Our atmosphere is a dynamic mixture of gases that envelop the Earth. Two gases, nitrogen and oxygen, make up most of the atmosphere by volume. They are indeed important for maintaining life and driving a number of processes near the surface of the Earth. Many of the so called "minor gases" (known here as "variable gases") play an equally important role in the Earth system. These gases include those that have a significant impact on the heat budget and the availability of moisture across the Earth. The atmosphere is not a homogeneous mass of gases, but has a layered structure as defined by vertical temperature changes.
Two broad regions can be identified using air composition as a means to subdivide the atmosphere. The heterosphere is the outer most sphere where gases are distributed in distinct layers by gravity according to their atomic weight. Extending from an altitude of 80 km (50 mi), the lightest elements (hydrogen and helium) are found at the outer margins of the atmosphere. The heavier elements (nitrogen and oxygen) are found at the base of the layer.
Figure 3.1 Heterosphere and Homosphere (Not available yet)
The homosphere lies between the Earth's surface and the heterosphere. Gases are nearly uniformly mixed through this layer even though density decreases with height above the surface. The only exceptions is the "ozone layer" from 19 to 50 km (12 to 31 mi) and near surface variations in water vapor, carbon dioxide and air pollutants.
Nitrogen, oxygen and argon are called the "constant gases" because their concentration has remained virtually the same for much of recent earth history. Nitrogen (78%)is a relatively inert gas produced primarily by volcanic activity. It is an important component of protein in meat, milk, eggs and the tissues of plants, especially grains and members of the pea family. It cannot be ingested directly by organisms but made available to plants, and then to animals, by compounds in the soil. Most atmospheric nitrogen enters the soil by nitrogen-fixing microorganisms.
Oxygen (21%) is important for plant and animal respiratory processes. It is also important to chemical reactions (oxidation) that breakdown rock materials (chemical weathering). Without oxygen, things cannot burn either. Free oxygen in the atmosphere is a product of plant photosynthesis. Plants take up carbon dioxide and in the process of photosynthesis release oxygen.
Argon (.93%) is a colorless, odorless relatively inert gas, the reason it use to electric light bulbs, fluorescent tubes. It is used to form inert atmosphere for arc welding, and growing semiconductor crystals.
The so called "variable gases" are those present in small and variable amounts. These include carbon dioxide, methane, ozone, water vapor, and particulates among others. Even though they represent a tiny portion of the atmosphere as a whole, they exert a great control over our environment.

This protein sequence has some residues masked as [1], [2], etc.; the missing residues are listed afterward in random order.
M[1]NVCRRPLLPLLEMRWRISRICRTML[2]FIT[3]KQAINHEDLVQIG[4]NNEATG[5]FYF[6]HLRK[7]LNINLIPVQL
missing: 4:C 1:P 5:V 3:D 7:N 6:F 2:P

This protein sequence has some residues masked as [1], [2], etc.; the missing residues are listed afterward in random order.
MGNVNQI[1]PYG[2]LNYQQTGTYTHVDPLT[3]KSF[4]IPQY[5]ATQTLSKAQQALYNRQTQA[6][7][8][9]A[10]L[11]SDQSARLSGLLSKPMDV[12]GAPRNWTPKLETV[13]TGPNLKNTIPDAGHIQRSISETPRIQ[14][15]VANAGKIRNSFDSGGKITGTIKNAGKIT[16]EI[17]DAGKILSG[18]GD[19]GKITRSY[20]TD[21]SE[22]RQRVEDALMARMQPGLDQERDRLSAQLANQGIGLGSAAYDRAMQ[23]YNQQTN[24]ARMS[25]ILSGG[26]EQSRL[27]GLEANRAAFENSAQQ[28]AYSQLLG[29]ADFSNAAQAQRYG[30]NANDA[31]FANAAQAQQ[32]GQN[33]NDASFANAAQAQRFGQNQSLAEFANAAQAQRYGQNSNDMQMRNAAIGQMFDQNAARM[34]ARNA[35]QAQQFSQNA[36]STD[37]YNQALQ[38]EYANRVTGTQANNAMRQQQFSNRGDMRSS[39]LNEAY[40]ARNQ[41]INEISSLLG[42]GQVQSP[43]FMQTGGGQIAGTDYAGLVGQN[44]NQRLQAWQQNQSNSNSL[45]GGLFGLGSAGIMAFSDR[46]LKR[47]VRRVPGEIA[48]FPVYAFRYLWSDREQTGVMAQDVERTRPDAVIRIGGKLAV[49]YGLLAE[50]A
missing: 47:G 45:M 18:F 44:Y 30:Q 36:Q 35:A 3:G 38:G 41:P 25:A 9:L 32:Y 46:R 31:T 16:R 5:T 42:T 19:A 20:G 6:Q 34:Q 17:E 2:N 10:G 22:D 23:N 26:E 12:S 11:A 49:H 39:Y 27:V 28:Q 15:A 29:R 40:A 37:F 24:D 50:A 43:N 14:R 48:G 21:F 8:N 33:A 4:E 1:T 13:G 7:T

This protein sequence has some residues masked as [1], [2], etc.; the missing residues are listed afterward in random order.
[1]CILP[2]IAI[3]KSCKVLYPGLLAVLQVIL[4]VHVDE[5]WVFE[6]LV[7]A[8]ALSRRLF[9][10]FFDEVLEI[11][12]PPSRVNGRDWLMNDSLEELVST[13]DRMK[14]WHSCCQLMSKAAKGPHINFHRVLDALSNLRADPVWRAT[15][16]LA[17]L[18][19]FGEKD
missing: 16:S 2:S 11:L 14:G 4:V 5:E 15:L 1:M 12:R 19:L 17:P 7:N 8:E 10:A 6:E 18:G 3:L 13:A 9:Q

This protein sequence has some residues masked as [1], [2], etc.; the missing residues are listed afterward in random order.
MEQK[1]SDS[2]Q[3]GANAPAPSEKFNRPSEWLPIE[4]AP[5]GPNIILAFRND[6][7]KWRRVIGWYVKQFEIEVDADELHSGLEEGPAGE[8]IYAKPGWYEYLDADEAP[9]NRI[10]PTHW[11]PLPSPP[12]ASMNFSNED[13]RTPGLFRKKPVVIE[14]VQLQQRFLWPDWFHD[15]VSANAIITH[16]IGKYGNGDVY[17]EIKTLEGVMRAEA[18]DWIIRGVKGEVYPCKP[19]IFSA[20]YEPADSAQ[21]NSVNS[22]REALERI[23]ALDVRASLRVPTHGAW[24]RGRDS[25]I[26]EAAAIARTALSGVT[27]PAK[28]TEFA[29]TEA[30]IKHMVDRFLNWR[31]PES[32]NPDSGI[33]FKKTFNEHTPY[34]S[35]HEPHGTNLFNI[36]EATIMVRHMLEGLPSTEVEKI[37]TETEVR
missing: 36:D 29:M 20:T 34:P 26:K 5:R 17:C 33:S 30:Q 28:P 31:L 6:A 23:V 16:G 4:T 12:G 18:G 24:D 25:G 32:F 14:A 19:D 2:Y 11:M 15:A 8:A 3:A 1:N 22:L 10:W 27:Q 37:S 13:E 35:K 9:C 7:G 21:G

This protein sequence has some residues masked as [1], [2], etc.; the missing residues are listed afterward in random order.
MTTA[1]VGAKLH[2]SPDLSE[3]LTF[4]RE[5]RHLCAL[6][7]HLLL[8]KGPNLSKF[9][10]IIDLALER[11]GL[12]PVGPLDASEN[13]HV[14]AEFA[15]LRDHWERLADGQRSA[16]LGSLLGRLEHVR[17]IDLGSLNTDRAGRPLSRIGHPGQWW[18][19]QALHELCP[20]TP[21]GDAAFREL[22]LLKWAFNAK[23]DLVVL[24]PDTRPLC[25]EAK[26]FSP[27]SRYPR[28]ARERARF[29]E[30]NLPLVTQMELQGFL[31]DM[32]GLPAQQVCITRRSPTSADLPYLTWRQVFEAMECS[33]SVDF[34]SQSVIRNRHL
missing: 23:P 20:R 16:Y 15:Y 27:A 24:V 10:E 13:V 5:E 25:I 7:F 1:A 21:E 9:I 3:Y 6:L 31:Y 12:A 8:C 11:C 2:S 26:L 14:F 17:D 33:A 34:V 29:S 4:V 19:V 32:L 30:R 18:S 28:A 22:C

Carbon dioxide(CO2) makes up only .036% of the atmosphere by volume. Carbon dioxide is essential to photosynthetic processes of plants. Huge quantities of carbon are stored in plant tissue, deposits of coal, peat, oil, and gas. Carbon dioxide is taken in by plants and during photosynthesis is combined with water and energy to form oxygen and carbohydrates. The stored carbohydrates are used to fuel plant respiration and growth. Carbon is also stored in limestone rocks that have formed by the compaction of carbonate-rich shells of ocean life. Because vegetation takes in so much carbon dioxide, we often refer to plants as a "sink" for it.
Carbon dioxide in the atmosphere varies throughout the year, decreasing slightly during the summer as plants leaf out, and then increases during the winter as plants go dormant and photosynthesis decreases. The zigzag pattern of carbon dioxide measurements taken at Mauna Loa, Hawaii in Figure 3.1 below illustrates this seasonality.
The seasonal changes in the geography of uptake and release of carbon dioxide during 2004 is shown in Figure 3.3 by NOAA's CarbonTracker. The black and white dots are locations where CO2 data is collected. A computer model based on this data and a knowledge of surface sources and sinks generates the patterns for the entire globe. Again, the large season to season variation is due to plant life. Blue colors over the northern hemisphere during July in the midlatitudes result from forests and crops soaking up large quantities of CO2. Intense red areas of CO2 release during July, August, and September in the southern hemisphere is largely due to biomass burning. Some burning is natural, such as the dry savanna grasses ignited by lightning strikes. Most is due to people burning fields in preparation for planting, or burning of forests for new agricultural land.
Figure 3.3 NOAA's Carbon Tracker